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Back From Being Sick #TuesdayThoughts

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Paris on my mind:

I loved waking up to this view.


#TuesdayThoughts

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Review: Mercury and Me

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Mercury and Me by Jim Hutton
My rating: 1 of 5 stars

Of all the Freddie Mercury books to choose from, I had to go and choose this one. Big mistake! Although it purports to be an in depth look at Jim's life with Freddie and an up-close-and-personal never-before-reported look at Freddie, it seemed more like a great big middle finger to Mary Austin saying, "Ha ha. I gave him something you couldn't."

Also, the writing was terrible (I don't know how the narrator managed to get through it.) and, Jim seemed to be more in love with himself than he was with Freddie.

Disappointing on many levels.

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Review: The Masterpiece

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The Masterpiece by Fiona Davis
My rating: 5 of 5 stars

I love historical fiction, especially when the main character (in both the 1920s and 1970s) is a strong woman. In this story, one is an artist; one is learning who she is after a divorce and other traumatic events.

One of the underlying themes is how women are treated differently. It was so blatant in the '20s that people "in the know" in the art world didn't think a woman artist's work would sell -- despite the fact she was a successful illustrator for Vogue magazine and designer for Studebaker.

In the 1970s portion, the woman learns Grand Central Terminal is in danger of having a skyscraper built on top of it and she wants to help (along with Jackie Onassis) stop that.

Grand Central -- and the Grand Central School of Art -- are where the two parts of the story come together.

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Review: Keep You Close

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Keep You Close by Karen Cleveland
My rating: 5 of 5 stars

FBI agent Steph Maddox realizes she doesn't know her teenage son as well as she thinks she does and he may be involved in something nefarious. She has to figure out if he's a willing participant in a plot or if he's being used, because the plot is bigger than anything a high school senior could plan on his own and involves the US intelligence community, members of Congress, and more.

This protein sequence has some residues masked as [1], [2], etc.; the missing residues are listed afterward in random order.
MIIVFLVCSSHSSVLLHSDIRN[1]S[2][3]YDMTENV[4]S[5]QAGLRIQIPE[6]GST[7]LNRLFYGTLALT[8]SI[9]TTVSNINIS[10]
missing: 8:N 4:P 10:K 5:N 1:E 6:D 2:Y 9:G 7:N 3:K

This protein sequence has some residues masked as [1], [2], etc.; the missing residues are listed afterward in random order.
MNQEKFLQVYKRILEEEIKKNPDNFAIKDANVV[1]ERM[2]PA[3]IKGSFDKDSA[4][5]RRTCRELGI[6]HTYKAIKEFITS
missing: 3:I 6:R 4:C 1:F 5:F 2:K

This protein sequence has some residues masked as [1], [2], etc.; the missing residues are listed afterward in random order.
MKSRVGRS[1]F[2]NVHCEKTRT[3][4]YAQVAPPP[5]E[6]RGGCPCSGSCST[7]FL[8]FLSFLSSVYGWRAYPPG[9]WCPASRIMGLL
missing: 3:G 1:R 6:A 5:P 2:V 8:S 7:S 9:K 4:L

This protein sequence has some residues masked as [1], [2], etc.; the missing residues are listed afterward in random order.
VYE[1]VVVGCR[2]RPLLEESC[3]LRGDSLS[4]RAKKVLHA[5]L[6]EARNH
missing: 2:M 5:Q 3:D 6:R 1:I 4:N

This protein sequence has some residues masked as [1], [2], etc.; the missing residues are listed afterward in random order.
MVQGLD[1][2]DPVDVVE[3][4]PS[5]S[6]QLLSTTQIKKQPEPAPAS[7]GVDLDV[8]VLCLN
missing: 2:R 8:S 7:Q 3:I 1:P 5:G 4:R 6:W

This is a fast-paced thriller with suspense on every page and a plot that doesn't fully unfold until the very last line.

(view spoiler)[This made me think about what would happen if Putin picked smart people in the US to do his dirty work. (hide spoiler)]

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1st Quarter Books 2019

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These are the books I read from January through the end of March:

Review: The Summer We Lost Her

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The Summer We Lost Her by Tish Cohen
My rating: 4 of 5 stars

I received a free copy of this book from the publisher in exchange for an honest review.

This is a compelling family drama that shows what can happen when a husband and wife lose their way, and how tragedy can either break them or make them stronger.

Matt, a 50-something lawyer, and Elise, a 30-something Olympic-caliber equestrian, are in the Adirondacks to sell Matt's deceased grandfather's house. The trip started out badly when Matt and their 8-year-old daughter with cerebral palsy, Gracie, left NYC without Elise because she was having a problem getting her horse back from Florida and, because of that, she missed Gracie's first-ever school play.

It gets even more tense as Matt reconnects with the woman next door who he lost his virginity to when they were teenagers. Matt eventually learns some things about his grandfather (who raised him after his parents died) that would mean he was not the revered and phil…